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It Will Be Awesome if They Don't Screw it Up: 3D Printing

It Will Be Awesome if They Don't Screw it Up: 3D Printing

This whitepaper is also available as a PDF and can be purchased on the Amazon Kindle Store. This white paper, It Will Be Awesome if They Don’t Screw it Up: 3D Printing, Intellectual Property, and the Fight Over the Next Great Disruptive Technology, examines how intellectual property (IP) law impacts the rapidly maturing technology of 3D printing, and how incumbents who feel threatened by its growth might try to use IP law to stop it. The full text of the paper is below, but for a swankier version with colors and pictures, check out the pdf. To watch this technology in action and listen to interviews of experts in the field, check out our 3D Printing Issue Page. Introduction An Opportunity, and a Warning
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The Free Universal Construction Kit on Vimeo
The Melonia Shoe: A world's first? Wearable 3D printed footwear Posted by Sam Dunne | 21 Feb 2010 | Comments (10) Students of Stockholm's two most prestigious design schools have collaborated to produce these awe-inspiring, full-wearable shoes, 3D printed in polyamid. Naim Josefi and Souzan Youssouf, of Beckmans & Konstfack respectively, designed and modelled the shoes for Selective Laser Sintering (the one with all the powder and the lasers) and produced five pairs for Naim's "Melonia" collection, shown during Stockholm Fashion Show earlier this month. The Melonia Shoe: A world's first? Wearable 3D printed footwear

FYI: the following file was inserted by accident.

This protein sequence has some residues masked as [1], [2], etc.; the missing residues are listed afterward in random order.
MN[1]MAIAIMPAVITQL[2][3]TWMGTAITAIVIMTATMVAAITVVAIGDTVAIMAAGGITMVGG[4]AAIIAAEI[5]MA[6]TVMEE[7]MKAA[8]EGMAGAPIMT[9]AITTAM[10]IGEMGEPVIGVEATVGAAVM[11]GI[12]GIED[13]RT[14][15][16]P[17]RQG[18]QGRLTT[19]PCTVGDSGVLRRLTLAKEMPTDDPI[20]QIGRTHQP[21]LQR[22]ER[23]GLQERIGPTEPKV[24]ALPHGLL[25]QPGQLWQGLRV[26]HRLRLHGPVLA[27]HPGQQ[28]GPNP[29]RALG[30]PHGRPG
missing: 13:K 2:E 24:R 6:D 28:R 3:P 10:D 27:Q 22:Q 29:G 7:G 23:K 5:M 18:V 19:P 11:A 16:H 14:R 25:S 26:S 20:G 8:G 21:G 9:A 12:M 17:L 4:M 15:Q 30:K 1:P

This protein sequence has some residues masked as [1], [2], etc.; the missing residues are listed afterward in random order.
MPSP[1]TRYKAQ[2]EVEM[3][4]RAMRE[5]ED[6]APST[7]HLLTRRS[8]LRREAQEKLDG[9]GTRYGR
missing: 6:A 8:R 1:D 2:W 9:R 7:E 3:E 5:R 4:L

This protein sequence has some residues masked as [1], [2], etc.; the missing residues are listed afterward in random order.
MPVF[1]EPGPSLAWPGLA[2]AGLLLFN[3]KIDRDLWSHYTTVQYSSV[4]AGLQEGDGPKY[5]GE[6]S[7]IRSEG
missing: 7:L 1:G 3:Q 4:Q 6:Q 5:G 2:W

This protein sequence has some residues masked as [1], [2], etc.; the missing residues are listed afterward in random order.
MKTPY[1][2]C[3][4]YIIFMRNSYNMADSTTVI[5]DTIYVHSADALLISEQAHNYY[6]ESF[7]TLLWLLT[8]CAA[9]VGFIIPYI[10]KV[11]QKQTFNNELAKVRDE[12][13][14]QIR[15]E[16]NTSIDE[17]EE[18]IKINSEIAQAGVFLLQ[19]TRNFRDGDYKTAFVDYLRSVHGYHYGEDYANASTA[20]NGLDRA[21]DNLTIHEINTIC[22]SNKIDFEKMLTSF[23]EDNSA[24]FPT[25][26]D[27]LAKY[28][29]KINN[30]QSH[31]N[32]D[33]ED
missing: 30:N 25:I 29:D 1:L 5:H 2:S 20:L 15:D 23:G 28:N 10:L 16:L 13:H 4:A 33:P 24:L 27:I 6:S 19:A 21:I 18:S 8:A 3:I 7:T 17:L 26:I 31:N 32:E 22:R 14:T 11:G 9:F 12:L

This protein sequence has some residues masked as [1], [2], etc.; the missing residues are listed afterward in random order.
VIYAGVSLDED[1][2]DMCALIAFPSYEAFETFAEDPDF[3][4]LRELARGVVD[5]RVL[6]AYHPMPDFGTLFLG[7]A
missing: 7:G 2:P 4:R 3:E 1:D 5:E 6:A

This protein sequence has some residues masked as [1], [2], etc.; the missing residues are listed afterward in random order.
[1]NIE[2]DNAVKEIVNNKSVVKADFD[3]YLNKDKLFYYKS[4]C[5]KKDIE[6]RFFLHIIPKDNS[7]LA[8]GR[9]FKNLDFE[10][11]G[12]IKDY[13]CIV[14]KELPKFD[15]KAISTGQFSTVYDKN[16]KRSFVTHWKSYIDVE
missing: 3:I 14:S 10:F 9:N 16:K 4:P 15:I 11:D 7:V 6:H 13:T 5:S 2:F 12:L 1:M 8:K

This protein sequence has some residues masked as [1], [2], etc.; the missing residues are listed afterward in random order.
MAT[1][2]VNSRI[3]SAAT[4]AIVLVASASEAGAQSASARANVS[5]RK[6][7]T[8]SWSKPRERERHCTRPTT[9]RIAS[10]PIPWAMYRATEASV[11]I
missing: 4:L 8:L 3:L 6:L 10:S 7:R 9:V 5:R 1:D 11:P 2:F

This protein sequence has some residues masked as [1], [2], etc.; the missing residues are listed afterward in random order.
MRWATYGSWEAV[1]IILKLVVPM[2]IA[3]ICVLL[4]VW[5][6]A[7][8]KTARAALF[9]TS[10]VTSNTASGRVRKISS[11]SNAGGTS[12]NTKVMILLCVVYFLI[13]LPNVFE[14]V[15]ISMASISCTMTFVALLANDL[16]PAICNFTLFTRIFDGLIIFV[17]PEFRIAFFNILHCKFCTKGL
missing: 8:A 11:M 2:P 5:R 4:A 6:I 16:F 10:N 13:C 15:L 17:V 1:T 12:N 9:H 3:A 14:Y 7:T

The CandyFab 6000 The CandyFab 6000 Today we are relaunching the CandyFab Project with a new logo and a new wiki site, wiki.candyfab.org. But more importantly, we are unveiling this new machine, the CandyFab 6000: It’s a brand new CandyFab– still in beta.
Process is a modern take on an ancient glass making process 3D printing is an interesting technology which allows engineers and designers to get a 3D object from a digital design that can be viewed in the real world. Artists also use 3D printing to make art that is designed digitally. A team of engineers and artists working at the University of Washington's Solheim Rapid Manufacturing Laboratory has developed a new method of using conventional 3D printers to create glass objects. A 3D printer typically uses a layer of powder that is activated by an ink jet printer that sprays a binding material at the exact location it is needed. Lab Creates 3D Glass Printing Process Lab Creates 3D Glass Printing Process
The Free Universal Construction Kit

The Free Universal Construction Kit

Ever wanted to connect your Legos and Tinkertoys together? Now you can — and much more. Announcing the Free Universal Construction Kit: a set of adapters for complete interoperability between 10 popular construction toys.